There were kind words spoken of Barack Obama, the Chicago organizer who stepped into the Oval Office, and of the late Albert Shanker, the substitute teacher who led the country's most powerful teachers' unions — and the crowd applauded them.
The standing ovation, however, was for Jeremy Ly, a 4th grade teacher at Chicago International Charter School. Ly's efforts to unionize his school brought hundreds of teacher union members to their feet yesterday at the 9,000 square-foot Union Hall in Chicago's West Loop.
It is a fight he has not won, and union leaders call it typical of an age-old workers' struggle. But Ly's effort benefits from an alliance between teachers at charter schools, like him, and those at traditional public schools, like most of the 32,000 members of the Chicago Teachers Union.
"Dividing and conquering organized labor is a centuries-old practice," Ly said yesterday at the Teachers Union meeting. "We must not let them divide us."
Charter schools are public schools that get taxpayer dollars to operate, but they are free from bureaucracy and many school regulations that supporters say can hamper innovation in regular public school classrooms.
Since the first charter schools opened in the early 1990s, unionized public-school teachers have seen them as a threat to enrollment in their classrooms, and therefore a threat to their jobs.
"We thought charter-school teachers were taking our jobs and taking our students," says Debra Blackmon-Parrish, a district supervisor at the Teachers Union and public-school teacher at Chicago's Songhai Learning Institute. "That's how we felt because that's what we were told."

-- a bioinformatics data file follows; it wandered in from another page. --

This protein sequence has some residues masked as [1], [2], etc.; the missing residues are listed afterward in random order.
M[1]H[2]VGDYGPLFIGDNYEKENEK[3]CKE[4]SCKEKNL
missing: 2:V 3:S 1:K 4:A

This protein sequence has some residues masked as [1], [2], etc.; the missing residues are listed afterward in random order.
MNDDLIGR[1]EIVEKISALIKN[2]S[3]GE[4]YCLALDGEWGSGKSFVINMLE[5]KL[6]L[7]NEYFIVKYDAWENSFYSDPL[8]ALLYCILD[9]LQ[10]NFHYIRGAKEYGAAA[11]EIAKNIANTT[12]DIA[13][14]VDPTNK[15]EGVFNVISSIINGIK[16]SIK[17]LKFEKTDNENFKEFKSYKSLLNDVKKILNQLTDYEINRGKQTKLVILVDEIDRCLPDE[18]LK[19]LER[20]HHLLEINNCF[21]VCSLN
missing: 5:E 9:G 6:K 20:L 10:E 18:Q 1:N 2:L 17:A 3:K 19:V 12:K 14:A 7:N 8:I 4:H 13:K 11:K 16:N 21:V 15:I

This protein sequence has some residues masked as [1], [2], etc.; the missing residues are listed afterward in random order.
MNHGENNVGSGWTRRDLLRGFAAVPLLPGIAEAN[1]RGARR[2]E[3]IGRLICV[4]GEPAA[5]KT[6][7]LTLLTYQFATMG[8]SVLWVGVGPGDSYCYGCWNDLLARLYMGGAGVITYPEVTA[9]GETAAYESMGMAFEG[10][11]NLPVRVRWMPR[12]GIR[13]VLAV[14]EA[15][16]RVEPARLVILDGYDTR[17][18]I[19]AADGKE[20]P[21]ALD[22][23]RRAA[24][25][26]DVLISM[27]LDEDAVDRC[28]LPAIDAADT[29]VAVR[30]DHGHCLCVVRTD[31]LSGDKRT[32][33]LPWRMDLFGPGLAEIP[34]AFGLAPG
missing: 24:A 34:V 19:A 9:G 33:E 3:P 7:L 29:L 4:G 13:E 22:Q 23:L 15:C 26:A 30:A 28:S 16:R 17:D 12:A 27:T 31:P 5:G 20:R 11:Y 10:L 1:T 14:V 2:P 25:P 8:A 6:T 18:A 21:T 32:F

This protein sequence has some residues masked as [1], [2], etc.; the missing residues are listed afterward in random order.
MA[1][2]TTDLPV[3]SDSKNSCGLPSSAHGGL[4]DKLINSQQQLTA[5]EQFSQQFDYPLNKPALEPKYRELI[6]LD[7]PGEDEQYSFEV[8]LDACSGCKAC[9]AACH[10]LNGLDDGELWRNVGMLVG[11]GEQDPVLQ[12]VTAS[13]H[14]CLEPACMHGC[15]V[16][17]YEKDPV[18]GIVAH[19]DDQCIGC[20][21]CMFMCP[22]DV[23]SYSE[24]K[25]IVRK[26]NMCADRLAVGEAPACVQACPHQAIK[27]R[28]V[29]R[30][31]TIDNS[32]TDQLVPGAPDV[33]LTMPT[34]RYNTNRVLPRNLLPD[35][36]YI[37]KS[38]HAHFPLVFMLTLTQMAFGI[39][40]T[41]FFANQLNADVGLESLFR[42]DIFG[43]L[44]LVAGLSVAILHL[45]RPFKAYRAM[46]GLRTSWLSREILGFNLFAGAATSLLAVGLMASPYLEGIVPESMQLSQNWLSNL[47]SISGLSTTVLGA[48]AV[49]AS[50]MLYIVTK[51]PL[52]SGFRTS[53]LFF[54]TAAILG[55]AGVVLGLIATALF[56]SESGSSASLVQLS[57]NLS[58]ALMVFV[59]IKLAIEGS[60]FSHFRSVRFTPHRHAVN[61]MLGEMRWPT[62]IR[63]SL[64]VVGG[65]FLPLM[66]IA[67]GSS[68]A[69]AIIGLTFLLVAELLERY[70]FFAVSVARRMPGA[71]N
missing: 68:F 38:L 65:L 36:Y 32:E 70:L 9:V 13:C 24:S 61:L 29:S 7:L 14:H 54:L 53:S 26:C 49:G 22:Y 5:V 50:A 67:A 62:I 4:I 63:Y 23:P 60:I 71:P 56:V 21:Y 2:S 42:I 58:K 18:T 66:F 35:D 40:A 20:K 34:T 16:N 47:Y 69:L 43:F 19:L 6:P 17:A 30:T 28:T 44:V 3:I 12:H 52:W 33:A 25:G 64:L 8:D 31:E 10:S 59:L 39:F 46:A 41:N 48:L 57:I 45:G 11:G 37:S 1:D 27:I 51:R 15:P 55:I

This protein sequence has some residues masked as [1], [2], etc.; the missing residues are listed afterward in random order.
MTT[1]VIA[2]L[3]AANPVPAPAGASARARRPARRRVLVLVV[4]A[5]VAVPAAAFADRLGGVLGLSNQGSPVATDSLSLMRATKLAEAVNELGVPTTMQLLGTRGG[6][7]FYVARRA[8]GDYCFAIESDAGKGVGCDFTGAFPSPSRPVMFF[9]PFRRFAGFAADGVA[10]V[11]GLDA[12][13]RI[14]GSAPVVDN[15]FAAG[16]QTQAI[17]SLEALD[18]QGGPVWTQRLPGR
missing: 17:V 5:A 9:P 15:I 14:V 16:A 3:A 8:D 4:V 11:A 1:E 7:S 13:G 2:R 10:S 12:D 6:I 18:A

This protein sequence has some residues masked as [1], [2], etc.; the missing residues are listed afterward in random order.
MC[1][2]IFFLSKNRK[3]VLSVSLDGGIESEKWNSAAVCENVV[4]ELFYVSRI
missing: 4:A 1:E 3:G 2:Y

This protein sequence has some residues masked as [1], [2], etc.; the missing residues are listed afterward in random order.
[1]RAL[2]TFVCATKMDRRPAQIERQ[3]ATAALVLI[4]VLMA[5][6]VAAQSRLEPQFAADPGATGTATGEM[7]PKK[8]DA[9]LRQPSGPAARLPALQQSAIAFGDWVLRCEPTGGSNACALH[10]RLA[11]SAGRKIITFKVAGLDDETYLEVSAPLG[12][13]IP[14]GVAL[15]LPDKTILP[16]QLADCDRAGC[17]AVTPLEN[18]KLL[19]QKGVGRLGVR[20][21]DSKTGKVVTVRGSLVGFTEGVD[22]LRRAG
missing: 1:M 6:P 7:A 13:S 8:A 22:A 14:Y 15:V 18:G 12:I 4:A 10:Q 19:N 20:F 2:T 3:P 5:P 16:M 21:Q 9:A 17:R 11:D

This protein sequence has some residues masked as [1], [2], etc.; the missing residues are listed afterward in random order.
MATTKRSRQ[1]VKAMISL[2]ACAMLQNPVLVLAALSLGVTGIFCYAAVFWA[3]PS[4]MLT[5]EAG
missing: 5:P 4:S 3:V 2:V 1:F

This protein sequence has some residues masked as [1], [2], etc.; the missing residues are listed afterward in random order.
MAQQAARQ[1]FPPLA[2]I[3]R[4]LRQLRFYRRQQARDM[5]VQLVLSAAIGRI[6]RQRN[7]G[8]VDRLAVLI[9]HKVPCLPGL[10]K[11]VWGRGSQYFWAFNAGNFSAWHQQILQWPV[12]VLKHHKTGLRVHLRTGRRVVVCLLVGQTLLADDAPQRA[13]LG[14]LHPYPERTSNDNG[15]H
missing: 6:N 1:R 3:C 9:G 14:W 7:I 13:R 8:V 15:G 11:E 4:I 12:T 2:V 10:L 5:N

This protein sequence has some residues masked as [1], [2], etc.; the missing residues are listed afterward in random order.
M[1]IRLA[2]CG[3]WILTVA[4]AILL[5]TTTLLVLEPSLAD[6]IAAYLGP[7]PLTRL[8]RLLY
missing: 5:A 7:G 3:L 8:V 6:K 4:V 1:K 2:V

Now, says Blackmon-Parrish, the message has changed.
"It's not like that at all," she says. "They're teachers just like we are, and they have rights just like we do."
Randi Weingarten, president of the American Federation of Teachers, is quick to point out that her predecessor, the iconic Shanker, was an early supporter of charter schools. Weingarten's speech to the Teachers Union yesterday backed Ly and his fellow teachers, and it electrified the room with shouts that belied her small frame.
Weingarten explains that the perception of acrimony between unions and charter schools could stem from funding formulas that pit one kind of school against another. She acknowledges that "maybe it is a nuanced position," emphasizing that it is not animosity.
"We actually always embraced charter schools," Weingarten says. "What you're seeing is a frustration that there's not a level playing field."
Still, Illinois is not as receptive to charter schools as some other states. Unlikes some states, Illinois places limits on how many charter schools can operate in the state.
And the Chicago Teachers Union went to court to fight the launch of a "virtual" charter school that opened in Chicago in 2006.
Ly argues that because his charter school receives public money, it should be subject to the same labor practices of regular public schools.
"In every essence, it is a public school," Ly says.
So far, the tactic has not worked.
Earlier this month, Ly and fellow teachers at three of Chicago International's 12 campuses filed a petition to unionize with the Illinois Educational Labor Relations Board. Ly says administrators at the charter school have meanwhile turned to the National Labor Relations Board, causing a question over jurisdiction and stalling negotiations.
"They could voluntarily recognize us today and start the bargaining process," Ly says of administrators. Instead, "they're paying lawyers all this money."
E-mail and voice messages left for Elizabeth Purvis, executive director of Chicago International Charter School, were not immediately returned.
Illinois charter schools currently educate more than 32,000 students on 76 campuses, according to the Illinois Network of Charter Schools. Overall, Illinois has more than 2 million schoolchildren.